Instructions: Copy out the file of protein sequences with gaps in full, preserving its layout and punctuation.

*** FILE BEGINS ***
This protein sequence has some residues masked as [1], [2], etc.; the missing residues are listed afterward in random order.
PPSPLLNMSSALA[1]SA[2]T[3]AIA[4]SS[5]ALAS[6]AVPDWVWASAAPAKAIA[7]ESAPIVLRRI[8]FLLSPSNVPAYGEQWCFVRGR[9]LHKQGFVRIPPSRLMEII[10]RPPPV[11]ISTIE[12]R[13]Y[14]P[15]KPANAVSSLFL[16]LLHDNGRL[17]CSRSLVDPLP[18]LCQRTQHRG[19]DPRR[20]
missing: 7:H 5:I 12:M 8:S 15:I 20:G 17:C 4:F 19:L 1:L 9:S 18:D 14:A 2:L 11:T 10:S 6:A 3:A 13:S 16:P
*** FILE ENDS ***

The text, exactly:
This protein sequence has some residues masked as [1], [2], etc.; the missing residues are listed afterward in random order.
PPSPLLNMSSALA[1]SA[2]T[3]AIA[4]SS[5]ALAS[6]AVPDWVWASAAPAKAIA[7]ESAPIVLRRI[8]FLLSPSNVPAYGEQWCFVRGR[9]LHKQGFVRIPPSRLMEII[10]RPPPV[11]ISTIE[12]R[13]Y[14]P[15]KPANAVSSLFL[16]LLHDNGRL[17]CSRSLVDPLP[18]LCQRTQHRG[19]DPRR[20]
missing: 7:H 5:I 12:M 8:S 15:I 20:G 17:C 4:F 19:L 1:L 9:S 18:D 14:A 2:L 11:T 10:S 6:A 3:A 13:S 16:P